CodeStream helps dev teams discuss, review, and understand code. Discussing code is now as simple as commenting on a Google Doc — select the code and type your question.
CodeStream turns conversation into documentation by capturing all of the discussion about your code, and saving it with your code. Each discussion is represented as a "codemark" that is permanently connected to the lines of code to which it refers.
Sign up for CodeStream using Slack so that discussions about code can be shared in your existing Slack channels and direct messages. Connecting to your Slack workspace allows developers to participate in discussions about code when they're not in their editor, or if they don’t use an editor supported by CodeSteam.
You have two options for installing CodeStream.
apm install codestreamin your terminal.
Create a codemark by selecting a block of code in your editor and then typing a question or comment. Keep in mind that, unlike with other solutions, you can discuss any line of code in any source file at any time, even if it’s code that you just typed into your editor and haven’t yet saved or committed.
In addition to general comments and questions, there are specific types of codemarks for assigning issues, saving bookmarks, or generating a permalink to a specific block of code.
CodeStream integrates with Jira, Trello, GitHub, Asana, Bitbucket, and GitLab, making it easy to create an issue tied to a specific block of code, and have that issue appear in your existing issue-tracking service.
Click on a codemark to participate in the discussion. If you have the repo open, you’ll automatically be taken to the appropriate source file and scrolled to the code block.
A codemark displayed to the right of a block of code means that a discussion took place about that code. Click on the codemark to view the discussion and get some context for the work at hand.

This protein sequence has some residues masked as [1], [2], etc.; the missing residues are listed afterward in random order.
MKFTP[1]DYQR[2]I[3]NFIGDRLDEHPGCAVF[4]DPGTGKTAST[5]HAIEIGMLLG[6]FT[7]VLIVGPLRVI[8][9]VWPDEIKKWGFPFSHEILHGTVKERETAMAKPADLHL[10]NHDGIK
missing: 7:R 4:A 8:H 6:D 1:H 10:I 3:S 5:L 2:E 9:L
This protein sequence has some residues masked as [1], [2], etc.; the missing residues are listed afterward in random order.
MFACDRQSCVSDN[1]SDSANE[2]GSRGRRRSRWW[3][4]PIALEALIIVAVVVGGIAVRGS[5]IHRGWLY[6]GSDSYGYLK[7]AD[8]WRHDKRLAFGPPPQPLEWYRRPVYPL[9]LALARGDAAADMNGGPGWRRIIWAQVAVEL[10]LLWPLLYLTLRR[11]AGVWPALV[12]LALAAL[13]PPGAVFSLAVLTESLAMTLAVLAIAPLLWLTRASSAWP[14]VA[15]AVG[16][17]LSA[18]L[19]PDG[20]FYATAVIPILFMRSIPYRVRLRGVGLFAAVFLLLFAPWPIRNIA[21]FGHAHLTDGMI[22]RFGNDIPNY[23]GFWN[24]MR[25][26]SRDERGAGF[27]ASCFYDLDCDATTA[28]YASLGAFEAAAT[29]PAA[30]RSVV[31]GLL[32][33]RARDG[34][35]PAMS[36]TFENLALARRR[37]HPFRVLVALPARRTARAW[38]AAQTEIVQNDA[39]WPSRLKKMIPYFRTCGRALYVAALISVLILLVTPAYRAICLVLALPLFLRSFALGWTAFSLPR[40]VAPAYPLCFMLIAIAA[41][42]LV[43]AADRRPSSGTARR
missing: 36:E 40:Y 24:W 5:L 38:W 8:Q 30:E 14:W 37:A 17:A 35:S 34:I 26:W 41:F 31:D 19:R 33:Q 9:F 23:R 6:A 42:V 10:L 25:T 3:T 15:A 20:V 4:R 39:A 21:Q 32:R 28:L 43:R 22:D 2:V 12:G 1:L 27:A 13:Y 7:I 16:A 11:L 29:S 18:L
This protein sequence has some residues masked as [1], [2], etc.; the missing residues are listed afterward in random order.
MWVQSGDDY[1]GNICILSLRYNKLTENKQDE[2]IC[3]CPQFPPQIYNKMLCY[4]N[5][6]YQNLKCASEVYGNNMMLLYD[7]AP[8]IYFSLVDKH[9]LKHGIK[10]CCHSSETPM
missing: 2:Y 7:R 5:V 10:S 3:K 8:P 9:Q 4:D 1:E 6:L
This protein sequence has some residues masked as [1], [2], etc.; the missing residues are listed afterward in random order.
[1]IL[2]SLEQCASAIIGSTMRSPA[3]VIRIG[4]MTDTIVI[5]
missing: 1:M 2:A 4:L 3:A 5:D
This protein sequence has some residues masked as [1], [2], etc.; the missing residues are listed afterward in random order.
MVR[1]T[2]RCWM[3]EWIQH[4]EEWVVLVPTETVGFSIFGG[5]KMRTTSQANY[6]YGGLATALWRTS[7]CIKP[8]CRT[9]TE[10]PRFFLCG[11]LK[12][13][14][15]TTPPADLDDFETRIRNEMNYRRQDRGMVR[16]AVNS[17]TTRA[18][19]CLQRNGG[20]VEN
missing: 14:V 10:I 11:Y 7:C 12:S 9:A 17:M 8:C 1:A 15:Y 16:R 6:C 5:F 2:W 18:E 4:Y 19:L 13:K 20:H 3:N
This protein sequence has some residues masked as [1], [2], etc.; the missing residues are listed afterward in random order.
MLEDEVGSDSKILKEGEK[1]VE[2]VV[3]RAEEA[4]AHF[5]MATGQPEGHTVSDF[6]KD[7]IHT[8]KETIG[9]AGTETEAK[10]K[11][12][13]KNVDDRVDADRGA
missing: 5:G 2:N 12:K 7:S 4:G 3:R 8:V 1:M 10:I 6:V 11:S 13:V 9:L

Click on the Search icon to explore your team’s entire knowledge base. Filters allow you to look at codemarks of a certain type, or a specific color.
Your team’s message history is stored in the cloud on CodeStream’s servers. If your team is connected to Slack, however, CodeStream doesn't store your messages at all. The one exception is with codemarks, where the content and code block are stored by CodeStream as part of maintaining your knowledge base.
CodeStream recognizes that developers on your team may be working on different branches, or may simply have local changes that result in certain blocks of code being in different locations for each of them. If there are messages associated with those blocks of code, CodeStream ensures that each developer sees the discussion markers in the correct location despite the variations in each of their local buffers.
You won’t need to provide CodeStream with any Git (or GitHub, Bitbucket, etc.) credentials, as the plugin simply leverages your IDE’s access to Git. CodeStream uses Git to do things like automatically mention the most recent author when you share a block of code in a post, and to maintain the connection between that block of code and where it’s located in the source file as the file evolves over time (and commits).
Codestream is free to try for 30 days for teams of all sizes. CodeStream is free to use for small teams with 5 or fewer developers, educational organizations, and for open source projects. For all other teams, pricing starts at $10/user/month. To learn more, visit https://www.codestream.com/pricing or contact email@example.com.
Check out our wiki for more information on getting started with CodeStream. Please follow @teamcodestream for product updates and to share feedback and questions. You can also email us at firstname.lastname@example.org.
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